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Religious Melancholy, Sect. 4.

PA proof that there is such a species of Melancholy, Name, Ob

ject God, what his beauty is, how it allureth, Part and parties affected, superstitious, Idolaters, Prophets, Hereticks, &c. Sub. 1.

(The divel's allurements, false miracles, (From others

» Priests for their gain. Politicians to

3 keep men in obedience, Bad instrucCauses) Or Sub. 2. from them-{si

(tors, blind Guides.

em Simplicity, fear, ignorance, solitariness, selves.

3 Melancholy, curiosity, pride, vain

glory, decayed Image of God.

Gene- 1 Zeal without knowledge, obstinacy, suIn ex

ral perstition, strange devotion, stupidity, cess of

confidence, stiffc defence of their te.

Subs. 3.

nents,mutual love and hate of other sects, as do,

belief of incredibilities, impossibilities that

Parti- 1 of Hereticks, pride, contumacy, contempt which

cular. of others, wilfulness, vain-glory, singuis not

larity, prodigious paradoxes. requi

In superstitious blind zeale, obedience, red.

strange works, fasting, sacrifices, oblaMed. 1.

tions, prayers, vows, pseudo-martyrdome, mad and ridiculous customcs,

ceremonies, observations. In Pseudo-prophets, visions, revelations,

dreams, prophecies, new doctrines, &c.

(of Jews, Gentiles, Mahometans, &c. Prognosticks. Subs. 4.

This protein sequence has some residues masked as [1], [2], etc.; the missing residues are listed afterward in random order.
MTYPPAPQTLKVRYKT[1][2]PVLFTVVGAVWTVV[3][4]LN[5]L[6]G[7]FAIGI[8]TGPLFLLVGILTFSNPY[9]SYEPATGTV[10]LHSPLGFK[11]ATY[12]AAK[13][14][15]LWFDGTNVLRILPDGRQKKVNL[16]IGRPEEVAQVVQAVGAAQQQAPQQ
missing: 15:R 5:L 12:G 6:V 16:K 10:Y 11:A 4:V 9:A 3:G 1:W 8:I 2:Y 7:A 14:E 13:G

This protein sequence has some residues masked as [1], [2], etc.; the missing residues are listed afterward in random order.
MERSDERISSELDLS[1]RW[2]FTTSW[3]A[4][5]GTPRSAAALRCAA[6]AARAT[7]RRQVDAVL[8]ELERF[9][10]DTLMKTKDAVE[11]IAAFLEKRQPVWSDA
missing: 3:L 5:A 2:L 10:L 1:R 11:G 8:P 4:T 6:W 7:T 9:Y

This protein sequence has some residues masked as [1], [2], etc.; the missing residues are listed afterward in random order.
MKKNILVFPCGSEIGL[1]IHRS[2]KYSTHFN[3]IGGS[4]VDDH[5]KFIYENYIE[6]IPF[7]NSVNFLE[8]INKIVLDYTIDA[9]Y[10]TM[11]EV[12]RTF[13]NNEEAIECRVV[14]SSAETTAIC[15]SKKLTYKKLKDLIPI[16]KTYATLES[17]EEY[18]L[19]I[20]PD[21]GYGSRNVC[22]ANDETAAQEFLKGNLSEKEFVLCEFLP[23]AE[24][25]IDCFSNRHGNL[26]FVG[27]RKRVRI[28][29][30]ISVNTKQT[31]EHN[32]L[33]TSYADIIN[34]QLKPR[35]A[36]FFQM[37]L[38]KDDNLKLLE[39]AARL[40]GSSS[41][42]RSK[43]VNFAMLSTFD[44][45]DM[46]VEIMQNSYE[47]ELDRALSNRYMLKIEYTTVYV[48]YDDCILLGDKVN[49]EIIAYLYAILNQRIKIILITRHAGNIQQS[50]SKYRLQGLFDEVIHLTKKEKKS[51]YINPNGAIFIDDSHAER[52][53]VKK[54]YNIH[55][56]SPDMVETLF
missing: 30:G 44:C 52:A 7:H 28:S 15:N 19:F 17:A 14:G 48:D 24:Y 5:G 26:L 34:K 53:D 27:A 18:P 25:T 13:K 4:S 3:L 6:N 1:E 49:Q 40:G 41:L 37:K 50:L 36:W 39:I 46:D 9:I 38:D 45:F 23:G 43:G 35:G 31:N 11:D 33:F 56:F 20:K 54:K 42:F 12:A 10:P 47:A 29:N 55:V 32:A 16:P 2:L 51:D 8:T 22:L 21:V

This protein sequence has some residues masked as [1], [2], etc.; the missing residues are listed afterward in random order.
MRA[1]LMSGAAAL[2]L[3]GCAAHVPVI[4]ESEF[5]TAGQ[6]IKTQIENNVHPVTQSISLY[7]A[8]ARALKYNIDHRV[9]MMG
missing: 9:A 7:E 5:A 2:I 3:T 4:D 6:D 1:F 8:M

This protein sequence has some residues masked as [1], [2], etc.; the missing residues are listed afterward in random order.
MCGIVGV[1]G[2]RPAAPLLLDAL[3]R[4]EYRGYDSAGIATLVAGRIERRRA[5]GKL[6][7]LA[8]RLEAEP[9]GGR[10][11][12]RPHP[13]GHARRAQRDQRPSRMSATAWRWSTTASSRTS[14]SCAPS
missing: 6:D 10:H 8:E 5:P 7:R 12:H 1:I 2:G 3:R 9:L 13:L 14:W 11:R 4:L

New doctrines, paradoxes, blasphemies,

madness, stupidity, despair, damnation.

By Physick if need be, conference, good Cures. Subs. 5.

counsel, perswasion, compulsion, correction, punishment. Quæritur an cogi

debent? Affir. Secure void Epicures

(Epicures, Atheists, Magitians, Hypocrites, such as

have cauterised consciences, or else are in a reIn deof grace and

probate sense, worldly-secure, some Philosophers, fect, as fcars.

impenitent sinners. Subs. 1. (Mc. 2. Or

The divel and his allurcments, Rigid Distrustful,

Preachers, that wound their consciences, or too tie Causes Melancholy, contemplation, solitariness. morous, as Subs. 2. How melancholy & dispair differ. Distrust, desperat.

weakness of faith. Guilty conscience for In despair

I offence comitted, misunderstanding Scr. consider,

Fear,sorrow, anguish of mind,extream Symptomes y

} tortures and horror of conscience, Subs. 3. Wil


fearful dreams, conceits, visions,&c. | Prognosticks; Blasphemy, violent death. Subs. 4.

(Physick as occasion serves, conference, Teresa not to be idle or alone, Good counsel.